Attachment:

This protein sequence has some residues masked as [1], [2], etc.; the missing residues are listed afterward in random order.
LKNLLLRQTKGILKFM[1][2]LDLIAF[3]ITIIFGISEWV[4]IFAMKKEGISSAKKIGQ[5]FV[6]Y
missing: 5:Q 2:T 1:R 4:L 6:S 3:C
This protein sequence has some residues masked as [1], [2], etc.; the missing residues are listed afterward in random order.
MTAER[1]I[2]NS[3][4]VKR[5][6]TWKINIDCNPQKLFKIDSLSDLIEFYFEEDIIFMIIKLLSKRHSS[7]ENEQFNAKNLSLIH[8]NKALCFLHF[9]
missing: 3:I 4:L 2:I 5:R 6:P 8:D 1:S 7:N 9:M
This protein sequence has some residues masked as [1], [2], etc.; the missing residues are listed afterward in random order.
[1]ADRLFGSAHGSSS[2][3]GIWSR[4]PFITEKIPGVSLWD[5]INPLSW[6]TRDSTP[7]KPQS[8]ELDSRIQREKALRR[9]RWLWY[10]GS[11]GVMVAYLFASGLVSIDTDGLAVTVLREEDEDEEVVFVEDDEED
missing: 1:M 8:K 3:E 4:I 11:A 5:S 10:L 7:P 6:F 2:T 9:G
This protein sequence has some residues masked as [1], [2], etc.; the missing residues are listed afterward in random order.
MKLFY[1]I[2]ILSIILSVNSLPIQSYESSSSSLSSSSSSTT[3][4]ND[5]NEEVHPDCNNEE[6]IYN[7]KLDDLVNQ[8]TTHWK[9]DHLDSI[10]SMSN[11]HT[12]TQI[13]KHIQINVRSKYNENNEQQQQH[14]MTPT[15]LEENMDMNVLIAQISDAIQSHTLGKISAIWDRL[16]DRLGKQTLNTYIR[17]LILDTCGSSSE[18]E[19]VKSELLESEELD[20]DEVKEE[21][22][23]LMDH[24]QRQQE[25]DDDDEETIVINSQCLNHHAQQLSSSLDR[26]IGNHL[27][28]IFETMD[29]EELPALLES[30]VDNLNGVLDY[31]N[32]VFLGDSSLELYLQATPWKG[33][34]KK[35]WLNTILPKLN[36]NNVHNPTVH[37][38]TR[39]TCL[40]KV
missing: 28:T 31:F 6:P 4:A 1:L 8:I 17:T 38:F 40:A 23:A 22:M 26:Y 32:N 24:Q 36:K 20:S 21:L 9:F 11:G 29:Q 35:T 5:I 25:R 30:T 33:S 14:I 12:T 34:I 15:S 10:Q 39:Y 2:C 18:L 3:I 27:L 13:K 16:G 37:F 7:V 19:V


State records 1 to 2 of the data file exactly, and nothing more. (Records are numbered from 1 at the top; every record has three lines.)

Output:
This protein sequence has some residues masked as [1], [2], etc.; the missing residues are listed afterward in random order.
LKNLLLRQTKGILKFM[1][2]LDLIAF[3]ITIIFGISEWV[4]IFAMKKEGISSAKKIGQ[5]FV[6]Y
missing: 5:Q 2:T 1:R 4:L 6:S 3:C
This protein sequence has some residues masked as [1], [2], etc.; the missing residues are listed afterward in random order.
MTAER[1]I[2]NS[3][4]VKR[5][6]TWKINIDCNPQKLFKIDSLSDLIEFYFEEDIIFMIIKLLSKRHSS[7]ENEQFNAKNLSLIH[8]NKALCFLHF[9]
missing: 3:I 4:L 2:I 5:R 6:P 8:D 1:S 7:N 9:M